Training The Next Generation Of Fire Safety Educators

By now, all firefighters have surely seen the importance of teaching fire safety education to children - but where do firefighters who are actively teaching get their experience? Many of us learned by being "thrown to the wolves" in front of a...


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By now, all firefighters have surely seen the importance of teaching fire safety education to children - but where do firefighters who are actively teaching get their experience?

Many of us learned by being "thrown to the wolves" in front of a classroom full of children without any warning or preparation. In contrast, fire academy students at the Oakland Community College Fire Training Institute in Michigan get plenty of opportunity to learn, review resources and practice before going into a classroom of children. OCC's Fire Training Institute, in existence for more than a dozen years, is the largest provider of fire training in the state. Its training in fire safety education will help ensure a new generation of competent educators who can do program delivery.

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Photo by Therese R. Rasnick
Students at the Oakland Community College Fire Training Institute in Michigan learn to teach fire safety to schoolchildren.

This program has also sparked an interest in fire safety education that may not be felt when all knowledge is gained through reading about the subject in a book, without practical application. The sheer delight on the children's faces when they see a firefighter in their classroom talking to them is motivation enough for many to continue to pursue and further their department's efforts in this worthwhile area.

After the fire academy, students received classroom instruction on fire safety education as outlined in Essentials of Firefighting and each platoon (consisting of five or six students) was assigned to a classroom of children at a local school. The class information was given to academy students so they knew in advance what grade level and the number of pupils they would be responsible for teaching. The platoons were given class time to further review the numerous resources on file at the fire academy, develop a lesson plan, design and/or duplicate any handout material they wished to use and practice their program delivery to the assigned audience with fire academy instructors providing feedback.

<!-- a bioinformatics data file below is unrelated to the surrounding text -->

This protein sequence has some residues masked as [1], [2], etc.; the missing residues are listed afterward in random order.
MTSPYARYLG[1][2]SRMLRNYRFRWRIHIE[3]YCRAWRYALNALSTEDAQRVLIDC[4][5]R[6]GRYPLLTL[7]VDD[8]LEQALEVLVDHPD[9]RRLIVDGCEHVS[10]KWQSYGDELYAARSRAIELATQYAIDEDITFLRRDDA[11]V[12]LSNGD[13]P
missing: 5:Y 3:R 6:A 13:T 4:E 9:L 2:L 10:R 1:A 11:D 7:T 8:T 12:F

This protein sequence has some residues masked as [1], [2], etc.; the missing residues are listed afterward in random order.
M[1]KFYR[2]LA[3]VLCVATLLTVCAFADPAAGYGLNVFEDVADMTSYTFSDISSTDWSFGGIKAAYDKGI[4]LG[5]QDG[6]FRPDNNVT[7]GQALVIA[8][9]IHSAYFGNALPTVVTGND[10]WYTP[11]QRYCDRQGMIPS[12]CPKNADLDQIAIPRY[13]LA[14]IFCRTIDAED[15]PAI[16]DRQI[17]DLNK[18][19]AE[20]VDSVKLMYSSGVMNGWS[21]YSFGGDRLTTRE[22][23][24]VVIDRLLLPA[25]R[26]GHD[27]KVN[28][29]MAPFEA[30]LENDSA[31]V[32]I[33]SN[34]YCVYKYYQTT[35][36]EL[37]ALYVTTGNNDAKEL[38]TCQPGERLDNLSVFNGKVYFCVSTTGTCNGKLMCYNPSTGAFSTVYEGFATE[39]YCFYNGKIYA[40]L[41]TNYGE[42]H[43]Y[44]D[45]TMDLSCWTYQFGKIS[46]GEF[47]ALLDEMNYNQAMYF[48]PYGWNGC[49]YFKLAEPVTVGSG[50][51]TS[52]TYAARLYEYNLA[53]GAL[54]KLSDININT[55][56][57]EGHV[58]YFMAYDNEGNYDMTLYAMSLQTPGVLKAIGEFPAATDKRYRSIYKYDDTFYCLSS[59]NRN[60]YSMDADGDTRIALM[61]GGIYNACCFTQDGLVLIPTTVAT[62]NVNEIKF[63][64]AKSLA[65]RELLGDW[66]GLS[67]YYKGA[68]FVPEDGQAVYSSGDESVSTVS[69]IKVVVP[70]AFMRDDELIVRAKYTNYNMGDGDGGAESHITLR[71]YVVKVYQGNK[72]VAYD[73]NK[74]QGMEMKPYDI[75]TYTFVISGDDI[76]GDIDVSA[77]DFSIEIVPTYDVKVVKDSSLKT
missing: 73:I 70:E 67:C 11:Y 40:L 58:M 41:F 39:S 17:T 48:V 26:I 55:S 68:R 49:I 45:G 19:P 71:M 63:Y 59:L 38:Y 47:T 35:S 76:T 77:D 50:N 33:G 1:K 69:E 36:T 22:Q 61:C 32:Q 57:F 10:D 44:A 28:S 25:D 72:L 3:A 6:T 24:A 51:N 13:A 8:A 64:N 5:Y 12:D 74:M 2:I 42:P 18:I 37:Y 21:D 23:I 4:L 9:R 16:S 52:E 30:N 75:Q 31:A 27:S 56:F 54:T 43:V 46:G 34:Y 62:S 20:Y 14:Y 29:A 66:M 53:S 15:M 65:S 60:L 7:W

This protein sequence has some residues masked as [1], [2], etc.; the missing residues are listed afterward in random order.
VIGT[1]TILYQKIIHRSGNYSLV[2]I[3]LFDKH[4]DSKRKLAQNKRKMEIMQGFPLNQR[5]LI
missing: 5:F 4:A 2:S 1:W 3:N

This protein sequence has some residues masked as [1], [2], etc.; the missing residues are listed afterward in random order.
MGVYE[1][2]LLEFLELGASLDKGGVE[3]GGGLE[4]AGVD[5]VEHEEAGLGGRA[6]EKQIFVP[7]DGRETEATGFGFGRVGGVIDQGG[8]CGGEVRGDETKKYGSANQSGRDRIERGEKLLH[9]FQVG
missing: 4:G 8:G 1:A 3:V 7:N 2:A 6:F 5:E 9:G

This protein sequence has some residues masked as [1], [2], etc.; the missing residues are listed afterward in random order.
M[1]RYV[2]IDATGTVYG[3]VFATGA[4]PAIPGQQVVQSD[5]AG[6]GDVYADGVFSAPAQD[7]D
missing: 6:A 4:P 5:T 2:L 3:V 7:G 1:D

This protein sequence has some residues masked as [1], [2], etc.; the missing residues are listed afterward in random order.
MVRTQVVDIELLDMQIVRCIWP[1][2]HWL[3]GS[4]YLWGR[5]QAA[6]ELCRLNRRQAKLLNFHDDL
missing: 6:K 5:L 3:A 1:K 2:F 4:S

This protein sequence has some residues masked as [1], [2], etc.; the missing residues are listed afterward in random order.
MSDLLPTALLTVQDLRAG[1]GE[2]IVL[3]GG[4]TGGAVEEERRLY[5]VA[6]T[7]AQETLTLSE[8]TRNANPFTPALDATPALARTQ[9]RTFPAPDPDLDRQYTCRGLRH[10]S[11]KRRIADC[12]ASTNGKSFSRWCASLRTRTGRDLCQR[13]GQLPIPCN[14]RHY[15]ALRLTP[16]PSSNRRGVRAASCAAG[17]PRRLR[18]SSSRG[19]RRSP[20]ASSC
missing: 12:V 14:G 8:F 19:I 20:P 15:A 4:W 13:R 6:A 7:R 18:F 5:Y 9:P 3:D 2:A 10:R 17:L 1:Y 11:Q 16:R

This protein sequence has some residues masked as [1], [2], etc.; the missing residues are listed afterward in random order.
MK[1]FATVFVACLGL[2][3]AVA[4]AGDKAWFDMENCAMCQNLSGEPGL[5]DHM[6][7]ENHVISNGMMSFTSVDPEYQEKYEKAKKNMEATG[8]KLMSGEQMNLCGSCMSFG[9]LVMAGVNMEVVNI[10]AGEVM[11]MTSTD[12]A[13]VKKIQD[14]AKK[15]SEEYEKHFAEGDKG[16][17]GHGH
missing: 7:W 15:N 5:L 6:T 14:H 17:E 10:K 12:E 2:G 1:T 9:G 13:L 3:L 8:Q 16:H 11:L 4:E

Resources kept at the fire academy for students to use in their presentations include the National Fire Protection Association's Learn Not To Burn curriculum and resource books (call the NFPA at 800-344-3555 for a catalog or to order); the International Fire Service Training Association's Fire and Life Safety Educator's Resource Kit (call IFSTA at 800-654-4055 for a catalog or to order), Tom Kiurski's Fire Safety Training book (presentation outlines for various programs, handout materials, public service announcements and ideas for larger events are included; write to him at 38060 Donald, Livonia, MI 48154 for information), the VHS videos "Be Cool About Fire Safety" (which can be ordered through Allstate insurance offices), "Plan To Get Out Alive" (available through Media Tech, 110 West Hubbard, Chicago, IL 60610) and the computer-animated "Stop, Drop and Roll" public service announcement (available through Creative Vision Animation, 26913 Southwestern, Redford, MI 48239).

During the fire academy classroom presentation that featured fire safety education, students were given basic instruction in teaching to an audience, and shown several tapes of firefighters giving a presentation for them to critique. Several exercises involving role-playing provided more practical application to the students.

Academy students were given time in the class about two weeks after the initial fire safety education presentation to meet again with their platoon to further hone their outline and presentation skills. The fire academy requires that all academy students present a portion of the classroom outline while in front of the class. The academy feels that this is important in getting some of the students over a "fear" of speaking in front of a group. Children are a forgiving audience, and a fire academy instructor is in every classroom should they be needed. Any handout material is reviewed for age-appropriate subject matter, spelling and grammar. Instructors suggest that platoons personalize any material made by group members to add to their portfolio.

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